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Europe: NATO Expansion -- The Marshall Plan's Second Chapter

Washington, 26 May 1997 (RFE/RL) - In the 1940s, America's desire for a peaceful, democratic Europe found expression in the Marshall Plan. In the 1990s, NATO enlargement pursues a similar aim.

In one of her first public appearances as U.S. Secretary of State, Madeleine Albright in January recalled the spirit and relevance of the Marshall Plan in a statement about the need for economic and political stability in Central Europe.

She said again recently that NATO expansion will continue the process of integration begun after World War II and lead finally to the creation of an undivided, democratic and free Europe.

Asked why they want to join NATO, most Central European leaders will say security is only a part of it.

From President Lennart Meri of Estonia to President Milan Kucan of Slovenia and Vaclav Havel of the Czech Republic, the message is the same -- becoming a member of NATO means a sense of belonging to Europe, a sharing of cultural, spiritual and democratic values.

As Havel put it on a visit to the U.S. in mid-May "the NATO alliance is an instrument of democracy intended to defend mutually held and created political and spiritual values."

Thus at the end of World War II, the Marshall Plan laid the economic and political foundation for Europe's integration. At the end of the Cold War, NATO expansion is to build on this process and help complete it.

Albright's words about the relevance of the Marshall Plan do not mean only that it was the beginning. In the United States, the Marshall Plan remains in several ways a lesson, a model and a link to the process of NATO expansion.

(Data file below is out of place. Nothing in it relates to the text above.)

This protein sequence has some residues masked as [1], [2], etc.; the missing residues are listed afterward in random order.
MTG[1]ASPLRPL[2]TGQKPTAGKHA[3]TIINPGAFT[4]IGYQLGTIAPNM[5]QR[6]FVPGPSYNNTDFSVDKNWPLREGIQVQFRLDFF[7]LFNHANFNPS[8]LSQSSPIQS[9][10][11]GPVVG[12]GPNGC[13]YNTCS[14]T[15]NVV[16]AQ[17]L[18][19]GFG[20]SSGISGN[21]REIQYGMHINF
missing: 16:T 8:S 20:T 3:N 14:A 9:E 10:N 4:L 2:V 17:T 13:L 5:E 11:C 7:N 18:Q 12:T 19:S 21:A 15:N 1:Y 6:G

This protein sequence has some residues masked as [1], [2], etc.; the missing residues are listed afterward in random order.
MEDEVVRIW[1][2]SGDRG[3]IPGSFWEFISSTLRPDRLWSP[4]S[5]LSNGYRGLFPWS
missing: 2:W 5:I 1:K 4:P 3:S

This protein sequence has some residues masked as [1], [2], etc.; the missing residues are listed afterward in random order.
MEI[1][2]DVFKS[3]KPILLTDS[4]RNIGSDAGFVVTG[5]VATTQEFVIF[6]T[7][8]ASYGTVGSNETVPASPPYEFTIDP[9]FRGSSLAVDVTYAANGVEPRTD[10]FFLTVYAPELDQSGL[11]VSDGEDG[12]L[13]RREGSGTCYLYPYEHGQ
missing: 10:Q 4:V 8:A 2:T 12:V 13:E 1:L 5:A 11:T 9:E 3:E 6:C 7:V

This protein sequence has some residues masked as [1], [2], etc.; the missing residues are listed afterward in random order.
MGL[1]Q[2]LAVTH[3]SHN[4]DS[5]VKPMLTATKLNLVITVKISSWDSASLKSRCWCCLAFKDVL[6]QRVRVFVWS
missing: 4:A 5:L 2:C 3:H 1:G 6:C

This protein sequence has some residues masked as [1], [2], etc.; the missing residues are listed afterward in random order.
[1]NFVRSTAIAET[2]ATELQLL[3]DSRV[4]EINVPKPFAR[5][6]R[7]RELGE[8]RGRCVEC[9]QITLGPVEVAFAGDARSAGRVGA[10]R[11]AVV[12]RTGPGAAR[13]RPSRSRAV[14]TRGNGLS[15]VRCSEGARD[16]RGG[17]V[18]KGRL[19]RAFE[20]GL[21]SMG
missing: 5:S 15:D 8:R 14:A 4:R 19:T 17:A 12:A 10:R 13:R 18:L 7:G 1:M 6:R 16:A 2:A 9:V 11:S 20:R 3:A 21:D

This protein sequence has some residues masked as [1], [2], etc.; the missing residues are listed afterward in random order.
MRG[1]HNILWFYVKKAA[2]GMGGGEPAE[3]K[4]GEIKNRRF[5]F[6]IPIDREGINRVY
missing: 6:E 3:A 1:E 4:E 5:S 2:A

Historians point out that in the 1940s, the Marshall Plan marked the beginning of America's commitment to remain permanently involved in European affairs without the imperative of an immediate crisis.

In the 1990s, after the disintegration of the Soviet Union, the United States reaffirmed its commitment to remain in Europe through NATO and said the alliance would adapt its mission, modernize and expand to fit the new circumstances.

In 1947, the United States was just as keen not to isolate the Soviet Union from European recovery as it is now not to leave Russia outside an integrating Europe. The Marshall Plan was all-inclusive, offered to any country that would fulfill its criteria of self-help.

Equally, the NATO Partnership for Peace program to enhance military cooperation was offered to all the former communist countries, including Russia.

And U.S. officials stress at every opportunity that no one who meets the criteria will be excluded from actual NATO membership and that this applies to Russia too.

Similar invitations were extended 50 years ago, but on the assumption by the United States that the Soviet Union would never join the Marshall Plan.

George Kennan, author of the U.S. policy of containing communism and one of the few surviving American statesmen of the day, recalls that his boss, Secretary of State George Marshall, asked for assurances that the Soviet Union would not participate before issuing the blanket invitation.

Kennan says he told Marshall that the demands of a multilateral program would prove too much for the Soviet system. Charles Bohlen, later U.S. ambassador to the Soviet Union, was more explicit: "We gambled that the Soviets could not come in," he said.

But initially at least, Moscow showed some interest, dispatching Foreign Minister Vyacheslav Molotov to a meeting in Paris on June 27 with his British and French counterparts to discuss the U.S. offer.

Molotov came with a delegation of 100 officials but left on July 2, when he did not get the terms he wanted. The "Big Three Paris Conference" thus ended with a complete Soviet rejection of the Marshall Plan, as Kennan and Bohlen had predicted.

In a sign of changing times 50 years later, Russia has accepted a U.S. and NATO offer of a special relationship to complement NATO expansion. But U.S. officials have maintained steadfastly that with or without Russia, NATO enlargement would proceed.

The West Europeans also decided to proceed without the Soviet Union and met at a new Paris conference on July 12, 1947 to work out an overall recovery program presented to the United States that September. Initially, they asked Washington for more than twice the funding that was eventually agreed to.